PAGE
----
Motherhood, mental illness and beyond

Verdict: guilty

Ladies and gentlemen of the jury, we are here today to consider the case against Sam Candour. The charges are as follows:

1) That she often lets down friends because she cannot face leaving the flat or seeing people – this makes her feel guilty.

2) That sometimes she really doesn’t want to play with the children – this makes her feel guilty.

3) That she struggles with anxiety and finds it hard to talk to people offline, which is beginning to impact on her daughter’s social life – this makes her feel guilty.

4) That she isn’t the kind of mother she wants to be – this makes her feel guilty.

5) That she has a flat far more cluttered than it should be but rarely has the energy to tidy – this makes her feel guilty.

6) That her anxiety makes it impossible to work at the moment, meaning that money is very tight while her husband is unemployed – this makes her feel guilty.

7) That she is rarely unable to cope with any kind of stress without binging – this makes her feel guilty.

8) That her husband always has to pick up the parenting slack when she is too depressed, tired or overwhelmed to cope as a partnership – this makes her feel guilty.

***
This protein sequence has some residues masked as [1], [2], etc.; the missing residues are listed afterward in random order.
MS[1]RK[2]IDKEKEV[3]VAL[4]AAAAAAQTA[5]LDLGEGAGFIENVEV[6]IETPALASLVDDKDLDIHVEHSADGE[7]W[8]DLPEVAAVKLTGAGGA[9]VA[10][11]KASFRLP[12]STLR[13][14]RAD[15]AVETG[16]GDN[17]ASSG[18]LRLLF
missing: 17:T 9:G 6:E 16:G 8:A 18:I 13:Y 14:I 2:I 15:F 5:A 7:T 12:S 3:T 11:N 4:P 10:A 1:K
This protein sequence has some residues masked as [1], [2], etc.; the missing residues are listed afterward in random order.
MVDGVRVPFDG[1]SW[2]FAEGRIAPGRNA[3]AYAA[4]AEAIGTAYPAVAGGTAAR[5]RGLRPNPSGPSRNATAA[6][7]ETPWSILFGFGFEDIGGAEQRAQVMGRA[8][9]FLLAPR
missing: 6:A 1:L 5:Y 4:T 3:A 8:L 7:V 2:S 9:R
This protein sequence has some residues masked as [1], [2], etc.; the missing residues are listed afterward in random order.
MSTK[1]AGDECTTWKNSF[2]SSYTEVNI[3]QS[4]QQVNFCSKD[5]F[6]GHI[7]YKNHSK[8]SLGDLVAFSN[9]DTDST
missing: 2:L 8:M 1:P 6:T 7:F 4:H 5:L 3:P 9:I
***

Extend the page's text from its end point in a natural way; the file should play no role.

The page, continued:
9) That her children deserve a far better mother but won’t get one – this makes her feel guilty.

10) That she fights against the stigma surrounding mental illness but nonetheless feels that her own illness is a sign of weakness and a character flaw – this makes her feel guilty.

Evidence to support and prove these charges is contained both within the defendant’s own chaotic mind and her blog. The defendant has chosen to enter the only plea possible under the circumstances.

Sam Candour is GUILTY.

(This post was written as a contribution to a blog hop about guilt, hosted by PremMeditations).

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Comments on: "Verdict: guilty" (10)

  1. Yes definitely guilty, guilty of being human, along with the rest of us. Xxxxxx

  2. Verdict from the jury ….. Not guilty …, surviving and battling a debilitating illness and winning xxx tomorrow list your achievements …. Please xxx

  3. Claire SA said:

    Sounds like every other normal woman/mother to me. Evidence against the plea:
    1. Real friends know that time is short and hard to manage when you have children. You stay in touch the way you can – online & by phone. Once the children are bigger and are a little more independent, you’ll find your way out of the house again.
    2. Not every mother wants to play with their children all the time. If you did, you’d be in a mental asylum counting ducks. And not even real ones. Adult humans are not equipped to constantly live in a fantasy world where letters talk and plastic figures can drive cars.